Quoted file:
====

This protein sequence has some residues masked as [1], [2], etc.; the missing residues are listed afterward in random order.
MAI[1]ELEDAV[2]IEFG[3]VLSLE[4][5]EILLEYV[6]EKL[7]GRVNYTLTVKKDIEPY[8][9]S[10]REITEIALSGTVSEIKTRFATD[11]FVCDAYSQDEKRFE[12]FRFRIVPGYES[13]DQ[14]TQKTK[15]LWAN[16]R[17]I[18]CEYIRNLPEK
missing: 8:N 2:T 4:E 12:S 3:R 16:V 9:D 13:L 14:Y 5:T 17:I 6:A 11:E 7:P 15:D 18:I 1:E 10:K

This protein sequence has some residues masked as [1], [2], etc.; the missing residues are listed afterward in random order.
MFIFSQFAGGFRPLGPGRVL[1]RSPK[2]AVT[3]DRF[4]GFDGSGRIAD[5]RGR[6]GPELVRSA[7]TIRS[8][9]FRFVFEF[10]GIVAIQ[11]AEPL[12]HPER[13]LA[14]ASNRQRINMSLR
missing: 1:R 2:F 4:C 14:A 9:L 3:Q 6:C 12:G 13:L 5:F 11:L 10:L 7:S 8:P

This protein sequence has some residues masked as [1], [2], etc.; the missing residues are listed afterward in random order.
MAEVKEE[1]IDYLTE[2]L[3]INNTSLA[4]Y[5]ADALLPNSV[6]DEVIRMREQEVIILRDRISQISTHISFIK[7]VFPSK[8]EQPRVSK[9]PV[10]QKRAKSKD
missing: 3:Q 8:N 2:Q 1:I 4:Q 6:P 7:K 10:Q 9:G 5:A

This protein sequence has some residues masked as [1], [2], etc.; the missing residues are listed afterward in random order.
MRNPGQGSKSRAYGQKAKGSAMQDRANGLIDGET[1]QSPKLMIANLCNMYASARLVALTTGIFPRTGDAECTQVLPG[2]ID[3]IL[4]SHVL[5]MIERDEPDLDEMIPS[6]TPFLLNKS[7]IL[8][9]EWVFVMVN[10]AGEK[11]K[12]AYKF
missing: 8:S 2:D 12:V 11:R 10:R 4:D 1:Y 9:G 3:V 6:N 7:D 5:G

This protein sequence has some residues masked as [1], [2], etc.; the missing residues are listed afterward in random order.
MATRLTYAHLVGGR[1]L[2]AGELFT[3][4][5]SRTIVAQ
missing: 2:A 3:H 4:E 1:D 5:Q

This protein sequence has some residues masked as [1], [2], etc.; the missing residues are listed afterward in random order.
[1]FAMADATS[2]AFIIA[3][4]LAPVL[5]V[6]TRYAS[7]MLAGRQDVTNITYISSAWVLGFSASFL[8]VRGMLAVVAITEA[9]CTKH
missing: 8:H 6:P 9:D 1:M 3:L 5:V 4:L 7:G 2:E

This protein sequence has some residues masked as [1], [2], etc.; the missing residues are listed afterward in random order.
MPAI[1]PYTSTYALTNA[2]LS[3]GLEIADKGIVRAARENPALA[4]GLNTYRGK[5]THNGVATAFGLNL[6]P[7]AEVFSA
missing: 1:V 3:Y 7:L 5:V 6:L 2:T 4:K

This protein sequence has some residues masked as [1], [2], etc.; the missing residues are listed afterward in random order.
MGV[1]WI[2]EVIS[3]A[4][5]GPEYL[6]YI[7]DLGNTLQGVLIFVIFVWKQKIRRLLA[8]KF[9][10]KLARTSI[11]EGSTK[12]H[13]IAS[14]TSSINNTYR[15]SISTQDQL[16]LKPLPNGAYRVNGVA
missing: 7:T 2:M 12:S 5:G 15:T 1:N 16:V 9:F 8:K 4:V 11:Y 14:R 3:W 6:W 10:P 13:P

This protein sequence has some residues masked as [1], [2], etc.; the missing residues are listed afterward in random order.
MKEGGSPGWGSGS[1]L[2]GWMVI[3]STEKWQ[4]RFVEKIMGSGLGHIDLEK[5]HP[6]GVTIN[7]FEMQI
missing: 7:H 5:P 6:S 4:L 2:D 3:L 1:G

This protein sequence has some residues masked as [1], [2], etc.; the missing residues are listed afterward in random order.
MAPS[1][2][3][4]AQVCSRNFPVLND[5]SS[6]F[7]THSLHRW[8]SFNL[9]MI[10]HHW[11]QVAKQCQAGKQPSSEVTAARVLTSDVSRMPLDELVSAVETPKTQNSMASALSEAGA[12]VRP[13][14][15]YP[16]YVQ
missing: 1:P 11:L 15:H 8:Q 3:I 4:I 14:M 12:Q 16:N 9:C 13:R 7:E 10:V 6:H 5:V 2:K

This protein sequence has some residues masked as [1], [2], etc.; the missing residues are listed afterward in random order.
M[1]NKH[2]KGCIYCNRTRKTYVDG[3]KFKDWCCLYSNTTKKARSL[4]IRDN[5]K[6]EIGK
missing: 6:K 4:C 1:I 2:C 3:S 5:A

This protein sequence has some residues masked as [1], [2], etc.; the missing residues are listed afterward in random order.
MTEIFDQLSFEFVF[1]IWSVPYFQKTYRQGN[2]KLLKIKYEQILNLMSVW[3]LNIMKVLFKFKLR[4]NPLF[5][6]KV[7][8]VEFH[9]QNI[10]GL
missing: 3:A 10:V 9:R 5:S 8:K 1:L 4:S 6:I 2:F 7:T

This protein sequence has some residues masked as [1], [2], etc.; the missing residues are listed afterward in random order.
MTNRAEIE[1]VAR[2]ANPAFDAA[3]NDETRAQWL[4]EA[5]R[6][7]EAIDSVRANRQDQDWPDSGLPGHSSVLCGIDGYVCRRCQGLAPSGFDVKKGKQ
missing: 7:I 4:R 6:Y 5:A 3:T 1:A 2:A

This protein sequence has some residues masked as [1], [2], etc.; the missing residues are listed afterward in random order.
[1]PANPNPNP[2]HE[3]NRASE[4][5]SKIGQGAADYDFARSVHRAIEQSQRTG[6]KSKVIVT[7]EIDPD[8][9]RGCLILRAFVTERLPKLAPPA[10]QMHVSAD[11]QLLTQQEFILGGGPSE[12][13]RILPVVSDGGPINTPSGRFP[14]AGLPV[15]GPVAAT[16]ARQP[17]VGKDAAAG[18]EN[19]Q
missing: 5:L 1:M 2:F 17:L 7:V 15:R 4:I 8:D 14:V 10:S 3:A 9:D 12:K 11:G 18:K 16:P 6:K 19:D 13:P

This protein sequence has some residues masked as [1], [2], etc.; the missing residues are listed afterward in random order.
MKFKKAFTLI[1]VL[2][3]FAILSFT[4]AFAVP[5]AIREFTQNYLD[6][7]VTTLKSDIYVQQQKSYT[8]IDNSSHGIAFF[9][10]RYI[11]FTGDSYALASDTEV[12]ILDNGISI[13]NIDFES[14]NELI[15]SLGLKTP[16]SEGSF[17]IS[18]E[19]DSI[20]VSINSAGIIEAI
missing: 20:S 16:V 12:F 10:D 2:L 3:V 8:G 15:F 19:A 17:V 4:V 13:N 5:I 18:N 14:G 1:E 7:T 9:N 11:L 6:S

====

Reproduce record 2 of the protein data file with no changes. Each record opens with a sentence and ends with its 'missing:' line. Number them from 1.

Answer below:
This protein sequence has some residues masked as [1], [2], etc.; the missing residues are listed afterward in random order.
MFIFSQFAGGFRPLGPGRVL[1]RSPK[2]AVT[3]DRF[4]GFDGSGRIAD[5]RGR[6]GPELVRSA[7]TIRS[8][9]FRFVFEF[10]GIVAIQ[11]AEPL[12]HPER[13]LA[14]ASNRQRINMSLR
missing: 1:R 2:F 4:C 14:A 9:L 3:Q 6:C 12:G 13:L 5:F 11:L 10:L 7:S 8:P